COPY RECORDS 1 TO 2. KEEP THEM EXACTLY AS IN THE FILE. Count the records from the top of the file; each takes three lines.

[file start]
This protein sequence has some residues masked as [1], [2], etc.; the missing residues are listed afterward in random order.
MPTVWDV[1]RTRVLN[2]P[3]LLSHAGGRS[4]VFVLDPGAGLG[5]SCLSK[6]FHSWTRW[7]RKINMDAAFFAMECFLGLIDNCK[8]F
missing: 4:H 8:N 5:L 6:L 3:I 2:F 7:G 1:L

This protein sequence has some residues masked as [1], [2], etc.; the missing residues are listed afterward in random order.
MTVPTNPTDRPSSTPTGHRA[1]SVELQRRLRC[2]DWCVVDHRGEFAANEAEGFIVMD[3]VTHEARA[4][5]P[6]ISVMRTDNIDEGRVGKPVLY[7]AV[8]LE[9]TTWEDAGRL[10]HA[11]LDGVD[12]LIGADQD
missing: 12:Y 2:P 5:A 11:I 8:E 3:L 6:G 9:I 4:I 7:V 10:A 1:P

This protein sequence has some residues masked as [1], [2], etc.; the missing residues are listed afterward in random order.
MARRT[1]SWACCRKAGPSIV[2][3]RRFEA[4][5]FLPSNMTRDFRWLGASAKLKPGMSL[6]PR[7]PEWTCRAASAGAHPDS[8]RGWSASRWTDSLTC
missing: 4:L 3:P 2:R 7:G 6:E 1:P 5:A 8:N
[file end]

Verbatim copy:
This protein sequence has some residues masked as [1], [2], etc.; the missing residues are listed afterward in random order.
MPTVWDV[1]RTRVLN[2]P[3]LLSHAGGRS[4]VFVLDPGAGLG[5]SCLSK[6]FHSWTRW[7]RKINMDAAFFAMECFLGLIDNCK[8]F
missing: 4:H 8:N 5:L 6:L 3:I 2:F 7:G 1:L

This protein sequence has some residues masked as [1], [2], etc.; the missing residues are listed afterward in random order.
MTVPTNPTDRPSSTPTGHRA[1]SVELQRRLRC[2]DWCVVDHRGEFAANEAEGFIVMD[3]VTHEARA[4][5]P[6]ISVMRTDNIDEGRVGKPVLY[7]AV[8]LE[9]TTWEDAGRL[10]HA[11]LDGVD[12]LIGADQD
missing: 12:Y 2:P 5:A 11:I 8:E 3:L 6:G 9:I 4:I 7:V 10:A 1:P